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Lorenz attractors


The problem with picking marketing/brand management as a career is that your earning potential is definitely capped. It’s like picking supply chain management as a career option – even the absolute best experts in the field, the people right at the 90th percentile and above, only earn about twice that of someone just starting out. In brand management, the ratios are slightly better since general management is infinitely more accessible, but even the GM in my Southern company makes only ~$200K as his base pay (and add another ~$300K or so as a bonus).

This is totally different from, say, finance. Or even sales. If you’re an entry-level sales person, or someone without the best pedigree or connections, you start out as a door-to-door salesperson or someone selling sabun to kirana stores, making the equivalent of ~$50 a day. Slightly better educational qualifications, or slightly better connections, keep getting you higher in the food chain – to pharma sales, to CPG/FMCG sales, to regional sales/distributorships, to financial sales, to the investment banking sales/trading floor. In the last category, a person 5+ years in earns ~$5-10 Million per year, about 300X of the door-to-door salesperson.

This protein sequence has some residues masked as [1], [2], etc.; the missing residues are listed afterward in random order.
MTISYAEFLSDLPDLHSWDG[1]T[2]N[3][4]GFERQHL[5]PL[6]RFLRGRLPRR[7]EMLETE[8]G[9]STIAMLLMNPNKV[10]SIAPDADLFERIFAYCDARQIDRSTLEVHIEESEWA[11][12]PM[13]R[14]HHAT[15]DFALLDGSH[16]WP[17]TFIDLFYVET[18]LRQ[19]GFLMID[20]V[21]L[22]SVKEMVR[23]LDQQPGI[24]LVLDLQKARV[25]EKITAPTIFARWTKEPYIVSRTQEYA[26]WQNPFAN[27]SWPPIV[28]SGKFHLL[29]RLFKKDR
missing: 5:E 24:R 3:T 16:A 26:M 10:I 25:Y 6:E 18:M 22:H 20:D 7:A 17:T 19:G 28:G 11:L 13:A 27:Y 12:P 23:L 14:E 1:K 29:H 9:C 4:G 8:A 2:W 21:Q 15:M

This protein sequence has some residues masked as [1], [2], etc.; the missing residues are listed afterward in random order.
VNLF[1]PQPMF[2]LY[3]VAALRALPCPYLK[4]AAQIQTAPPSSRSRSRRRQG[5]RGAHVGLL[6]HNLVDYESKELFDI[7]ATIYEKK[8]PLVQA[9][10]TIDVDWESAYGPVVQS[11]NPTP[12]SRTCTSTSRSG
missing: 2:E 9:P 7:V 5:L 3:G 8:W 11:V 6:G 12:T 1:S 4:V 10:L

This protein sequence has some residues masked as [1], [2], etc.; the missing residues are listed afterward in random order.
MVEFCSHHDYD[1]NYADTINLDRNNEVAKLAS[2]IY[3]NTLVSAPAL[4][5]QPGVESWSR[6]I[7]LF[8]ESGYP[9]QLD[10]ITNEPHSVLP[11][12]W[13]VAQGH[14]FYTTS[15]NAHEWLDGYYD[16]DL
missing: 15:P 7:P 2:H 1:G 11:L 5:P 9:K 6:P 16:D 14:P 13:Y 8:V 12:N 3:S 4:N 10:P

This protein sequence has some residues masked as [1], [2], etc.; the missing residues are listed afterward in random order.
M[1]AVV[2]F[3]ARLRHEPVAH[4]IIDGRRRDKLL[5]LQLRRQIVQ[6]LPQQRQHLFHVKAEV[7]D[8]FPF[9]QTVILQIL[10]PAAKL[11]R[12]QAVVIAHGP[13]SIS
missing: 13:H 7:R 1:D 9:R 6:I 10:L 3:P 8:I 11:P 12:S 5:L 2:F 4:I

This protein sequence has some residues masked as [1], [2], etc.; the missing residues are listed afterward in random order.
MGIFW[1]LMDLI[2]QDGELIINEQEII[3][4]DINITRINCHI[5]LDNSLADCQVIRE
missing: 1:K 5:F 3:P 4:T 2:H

I can’t think of the equivalent ‘big bang for your buck’ niche in marketing.

Women typical use considerations like work/life balance, etc. when picking a career – even us ‘high-powered alpha women’ from ultra competitive business schools. Which is why brand management is a disproportionately favorite choice for so many of us. This means we think short-term, and forget the long-term career-long implications of our decisions – we earn less than our classmates for ever, even if the (often male) classmates weren’t all that great to begin with, they quickly overtake us in earning power because of that career line advantage. Marketing therefore gets us on the mommy track before motherhood/families even get a chance to hit us.

And this is the kind of stuff one should be taught to analyze in business school – not double-entry bookkeeping. Or, you should be smart enough to figure this out before you go about picking a career. Clearly, you get the profession you deserve!

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Categories: diary, management, marketing
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